By Lawrence Budmen

Felix Mendelssohn (1809-1847) was one of the world's great creative geniuses. Like Mozart he was composing major works while still in his teens. The sprightly Overture to "A Midsummer Night's Dream" was a youthful score and so was the remarkable "Octet in E-flat Major," Opus 20. Mendelssohn was only sixteen in 1825 when he penned this unique score. All the romantic ardor, vigorous invention, and elegantly expressive instrumental writing that are characteristic of the mature Mendelssohn are found in abundance in the Octet. Few composers have equaled the inspired font of melodic inspiration that graces this score from first note to last. The Mendelssohn Octet was the perfect vehicle for the youthful Musicians from Marlboro on March 2 at UM Gusman Concert Hall in Coral Gables - part of the Friends of Chamber music series.

The Musicians from Marlboro were the perfect antidote to the lingering image of chamber music as a vehicle for gray haired players. This group of young artists are former students at the renowned Marlboro Music Festival. Started by the great pianist Rudolf Serkin (and administered today by pianists Richard Goode and Mitsuko Uchida) Marlboro gives talented young artists the opportunity to study and perform with some of the greatest musicians in the world. This must be an inspiring and liberating experience because the performances of the Marlboro musicians were filled with an enthusiasm and joy in making music that are too rare on the contemporary concert scene. 

Led by violin virtuoso and Fulbright Scholar Joseph Lin the Marlboro ensemble (violinists Michi Wiancko, Harumi Rhodes, and Min-Young Kim; violists Richard O'Neill and Hung-Wei Huang; and cellists Clancy Newman and Marci Rosen) played the astonishing Scherzo: Allegro leggierissimo of the Mendelssohn Octet with a feathery lightness that seemed to dance on air. No less impressive was their passionate, rich toned phrasing of the wonderful thematic material in the opening Allegro moderato, ma con fuoco. These players are impeccable musicians who play with great warmth and probing dramatic intensity. Their lyrical reading of the Andante was born indeed on Mendelssohn's "wings of song." An ardent, invigorating version of the Presto finale reflected the inner joy of these young performers. When played with such vigor, intensity, and style the Mendelssohn Octet continues to astound. A wonderfully bright, lively performance of one of the most original works in the chamber music canon! 

The French master Henri Dutilleux (1916- ) is a prolific composer - particularly of orchestral and chamber works. His remarkable 1976 score "Ainsi la Nuit" is a strikingly original quartet that is best defined as "New Age Impressionism." Astringent harmonies, tonal and atonal techniques, and daringly modernist instrumental writing dot this wonderful addition to the string quartet literature. Dutilleux's vision of nature, the stars and constellations, and the mystic beauty of the night are marvelously inventive. This music dares to speak in a new musical language; yet it is truly beautiful - filled with thrilling instrumental sounds. Only superb musicians need attempt this score. Violinists Lin and Rhodes, violist O'Neill, and cellist Rosen gave an exciting performance. Their brilliant instrumental virtuosity matched Dutilleux's inspired creativity.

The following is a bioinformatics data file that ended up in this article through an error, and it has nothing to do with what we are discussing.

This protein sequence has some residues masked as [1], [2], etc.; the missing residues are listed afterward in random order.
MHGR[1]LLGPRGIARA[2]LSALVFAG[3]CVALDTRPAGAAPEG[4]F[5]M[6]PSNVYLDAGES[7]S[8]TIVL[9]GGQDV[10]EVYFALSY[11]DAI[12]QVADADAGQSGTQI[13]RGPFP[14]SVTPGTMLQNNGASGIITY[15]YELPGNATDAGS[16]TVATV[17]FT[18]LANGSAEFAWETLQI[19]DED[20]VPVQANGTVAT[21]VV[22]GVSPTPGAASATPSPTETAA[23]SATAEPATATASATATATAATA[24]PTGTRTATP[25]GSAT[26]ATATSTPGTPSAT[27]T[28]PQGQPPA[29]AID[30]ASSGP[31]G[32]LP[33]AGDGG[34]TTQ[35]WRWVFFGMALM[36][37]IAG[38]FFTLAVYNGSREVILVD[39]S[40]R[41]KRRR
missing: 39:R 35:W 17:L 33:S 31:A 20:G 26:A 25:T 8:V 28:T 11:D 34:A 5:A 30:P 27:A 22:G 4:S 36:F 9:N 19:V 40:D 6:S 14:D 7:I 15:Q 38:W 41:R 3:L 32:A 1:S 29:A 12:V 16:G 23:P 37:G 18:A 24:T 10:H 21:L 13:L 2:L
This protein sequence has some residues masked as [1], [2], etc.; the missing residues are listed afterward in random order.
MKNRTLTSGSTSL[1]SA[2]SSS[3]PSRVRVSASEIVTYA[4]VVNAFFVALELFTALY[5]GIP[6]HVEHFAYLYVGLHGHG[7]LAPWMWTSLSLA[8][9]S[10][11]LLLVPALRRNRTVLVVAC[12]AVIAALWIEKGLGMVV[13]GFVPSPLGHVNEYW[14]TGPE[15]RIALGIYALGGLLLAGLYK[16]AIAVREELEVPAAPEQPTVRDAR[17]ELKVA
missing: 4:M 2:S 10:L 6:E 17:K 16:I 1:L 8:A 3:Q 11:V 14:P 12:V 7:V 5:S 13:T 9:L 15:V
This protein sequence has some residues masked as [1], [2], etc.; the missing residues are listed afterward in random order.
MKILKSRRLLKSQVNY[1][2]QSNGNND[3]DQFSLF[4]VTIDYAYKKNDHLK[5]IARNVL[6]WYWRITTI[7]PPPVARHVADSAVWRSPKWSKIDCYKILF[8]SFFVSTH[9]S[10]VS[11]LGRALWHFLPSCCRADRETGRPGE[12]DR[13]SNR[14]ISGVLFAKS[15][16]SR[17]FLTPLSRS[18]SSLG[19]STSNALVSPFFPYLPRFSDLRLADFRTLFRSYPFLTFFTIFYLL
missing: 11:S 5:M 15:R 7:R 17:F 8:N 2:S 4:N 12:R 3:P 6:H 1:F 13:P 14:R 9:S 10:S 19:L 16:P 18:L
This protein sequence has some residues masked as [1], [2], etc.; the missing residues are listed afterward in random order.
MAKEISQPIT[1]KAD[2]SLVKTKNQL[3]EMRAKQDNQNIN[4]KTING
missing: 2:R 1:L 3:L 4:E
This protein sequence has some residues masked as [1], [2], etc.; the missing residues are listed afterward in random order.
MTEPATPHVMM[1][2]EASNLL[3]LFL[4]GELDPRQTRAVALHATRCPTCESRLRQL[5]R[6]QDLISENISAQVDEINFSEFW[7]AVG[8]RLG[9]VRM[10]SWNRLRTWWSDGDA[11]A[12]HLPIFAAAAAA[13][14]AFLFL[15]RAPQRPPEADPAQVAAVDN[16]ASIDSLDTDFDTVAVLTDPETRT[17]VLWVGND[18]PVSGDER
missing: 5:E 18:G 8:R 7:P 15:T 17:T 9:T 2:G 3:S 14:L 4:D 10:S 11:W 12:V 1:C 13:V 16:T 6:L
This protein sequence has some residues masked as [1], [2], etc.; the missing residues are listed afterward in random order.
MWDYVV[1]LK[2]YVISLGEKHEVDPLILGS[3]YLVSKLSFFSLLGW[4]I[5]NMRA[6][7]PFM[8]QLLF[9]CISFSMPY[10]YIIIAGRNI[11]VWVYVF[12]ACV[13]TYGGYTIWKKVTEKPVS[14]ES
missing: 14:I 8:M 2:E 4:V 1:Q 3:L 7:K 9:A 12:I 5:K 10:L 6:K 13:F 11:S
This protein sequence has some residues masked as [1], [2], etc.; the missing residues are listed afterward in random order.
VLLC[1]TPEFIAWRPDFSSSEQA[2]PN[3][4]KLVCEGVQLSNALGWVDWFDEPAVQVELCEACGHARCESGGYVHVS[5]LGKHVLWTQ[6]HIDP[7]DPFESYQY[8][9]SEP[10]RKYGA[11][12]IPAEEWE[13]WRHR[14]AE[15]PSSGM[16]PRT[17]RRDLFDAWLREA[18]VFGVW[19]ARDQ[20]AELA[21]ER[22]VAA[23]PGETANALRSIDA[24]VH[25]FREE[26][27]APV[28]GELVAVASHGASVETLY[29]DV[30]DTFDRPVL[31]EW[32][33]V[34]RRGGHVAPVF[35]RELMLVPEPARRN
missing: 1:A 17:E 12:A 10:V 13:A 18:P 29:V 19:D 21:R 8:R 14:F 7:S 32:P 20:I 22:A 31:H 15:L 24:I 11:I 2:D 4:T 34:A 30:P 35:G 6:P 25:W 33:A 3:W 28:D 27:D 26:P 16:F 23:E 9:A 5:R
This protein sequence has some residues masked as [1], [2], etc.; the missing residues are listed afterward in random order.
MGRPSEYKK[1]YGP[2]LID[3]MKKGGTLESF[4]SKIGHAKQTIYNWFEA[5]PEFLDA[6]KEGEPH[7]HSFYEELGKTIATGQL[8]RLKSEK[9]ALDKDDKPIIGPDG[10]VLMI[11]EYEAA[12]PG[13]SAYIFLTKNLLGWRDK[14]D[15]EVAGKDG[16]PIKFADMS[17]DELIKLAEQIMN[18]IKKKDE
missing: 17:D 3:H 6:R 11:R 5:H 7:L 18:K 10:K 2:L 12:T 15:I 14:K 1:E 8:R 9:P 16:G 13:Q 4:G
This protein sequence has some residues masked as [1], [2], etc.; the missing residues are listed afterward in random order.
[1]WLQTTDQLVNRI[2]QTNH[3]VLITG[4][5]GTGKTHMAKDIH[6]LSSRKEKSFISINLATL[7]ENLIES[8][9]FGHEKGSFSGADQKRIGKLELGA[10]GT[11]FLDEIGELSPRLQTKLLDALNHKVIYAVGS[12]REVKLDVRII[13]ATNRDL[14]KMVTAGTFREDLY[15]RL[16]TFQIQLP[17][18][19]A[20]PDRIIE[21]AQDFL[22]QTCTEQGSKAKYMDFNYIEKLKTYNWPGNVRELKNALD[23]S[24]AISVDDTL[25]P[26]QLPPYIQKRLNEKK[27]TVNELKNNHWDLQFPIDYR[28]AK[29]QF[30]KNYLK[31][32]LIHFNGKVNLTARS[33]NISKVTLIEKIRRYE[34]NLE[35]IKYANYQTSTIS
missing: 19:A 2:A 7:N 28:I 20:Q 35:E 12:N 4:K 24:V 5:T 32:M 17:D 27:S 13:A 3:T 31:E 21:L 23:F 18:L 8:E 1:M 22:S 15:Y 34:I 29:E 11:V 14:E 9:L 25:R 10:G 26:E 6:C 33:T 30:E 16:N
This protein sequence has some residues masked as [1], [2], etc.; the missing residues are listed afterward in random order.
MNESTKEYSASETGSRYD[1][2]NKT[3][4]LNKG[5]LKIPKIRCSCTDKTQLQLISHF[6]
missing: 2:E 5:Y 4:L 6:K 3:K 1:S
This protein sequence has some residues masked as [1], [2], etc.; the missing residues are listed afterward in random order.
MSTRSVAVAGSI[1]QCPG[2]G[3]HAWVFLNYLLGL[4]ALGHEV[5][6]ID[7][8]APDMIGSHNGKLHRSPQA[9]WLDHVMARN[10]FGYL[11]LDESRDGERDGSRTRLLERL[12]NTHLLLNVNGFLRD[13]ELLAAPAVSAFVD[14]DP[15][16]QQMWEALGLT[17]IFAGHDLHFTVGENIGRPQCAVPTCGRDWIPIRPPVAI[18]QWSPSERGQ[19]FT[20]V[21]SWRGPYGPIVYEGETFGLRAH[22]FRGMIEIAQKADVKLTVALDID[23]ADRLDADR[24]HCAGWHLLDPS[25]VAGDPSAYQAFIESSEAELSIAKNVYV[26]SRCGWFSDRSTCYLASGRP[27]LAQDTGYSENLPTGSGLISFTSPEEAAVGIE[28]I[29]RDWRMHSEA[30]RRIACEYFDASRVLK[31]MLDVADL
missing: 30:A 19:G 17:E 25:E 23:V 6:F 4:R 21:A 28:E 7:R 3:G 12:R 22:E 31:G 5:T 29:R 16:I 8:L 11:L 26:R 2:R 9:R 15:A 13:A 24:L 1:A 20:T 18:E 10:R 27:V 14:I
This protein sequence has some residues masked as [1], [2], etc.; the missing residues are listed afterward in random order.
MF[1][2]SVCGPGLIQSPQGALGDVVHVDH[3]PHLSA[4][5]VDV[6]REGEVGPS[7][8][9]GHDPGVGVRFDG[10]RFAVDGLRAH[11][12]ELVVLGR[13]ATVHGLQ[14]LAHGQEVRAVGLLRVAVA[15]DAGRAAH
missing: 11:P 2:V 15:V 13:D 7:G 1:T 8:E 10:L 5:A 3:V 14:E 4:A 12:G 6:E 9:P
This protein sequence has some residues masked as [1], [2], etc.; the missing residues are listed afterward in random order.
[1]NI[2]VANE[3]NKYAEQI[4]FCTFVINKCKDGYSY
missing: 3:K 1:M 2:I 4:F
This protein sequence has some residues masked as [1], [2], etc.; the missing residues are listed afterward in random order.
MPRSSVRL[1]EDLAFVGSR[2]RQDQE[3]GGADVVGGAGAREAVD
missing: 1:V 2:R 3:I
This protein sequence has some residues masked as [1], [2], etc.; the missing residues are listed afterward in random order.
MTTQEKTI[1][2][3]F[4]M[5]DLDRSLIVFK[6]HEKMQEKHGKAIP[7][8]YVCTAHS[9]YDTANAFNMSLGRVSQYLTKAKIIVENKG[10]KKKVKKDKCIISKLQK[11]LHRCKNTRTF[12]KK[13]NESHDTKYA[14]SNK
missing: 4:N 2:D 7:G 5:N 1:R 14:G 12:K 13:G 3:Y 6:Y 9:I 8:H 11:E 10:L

In a program that spotlighted youthful artists it was only appropriate that the evening's curtain raiser was composed by the greatest prodigy of all time - Wolfgang Amadeus Mozart (1756-1790). The "String Quintet in B-flat Major," K.174 is the work of a 17 year old composer. For sheer melodic richness and imaginative instrumental writing, this is Mozart in full bloom. Violinists Kim and Wiancko, violists Huang and O'Neill, and cellist Newman gave an elegant, finely chiseled account of the initial Allegro moderato. A songful, lyrically pulsating version of the Andante was followed by an effervescent Menuetto ma allegretto and a sparkling Allegro finale. Aristocratic elegance and high spirited abandon were qualities that infused every bar of the Marlboro musicians' performance. 

The wonderfully talented Musicians from Marlboro played with such heartfelt abandon that they seemed to be creating the music as they played. Their programming was a model of intelligence - rare Mozart, a rarely played contemporary masterpiece, and a Mendelssohn classic. Their superb performances gave renewed hope for the future of chamber music making! 

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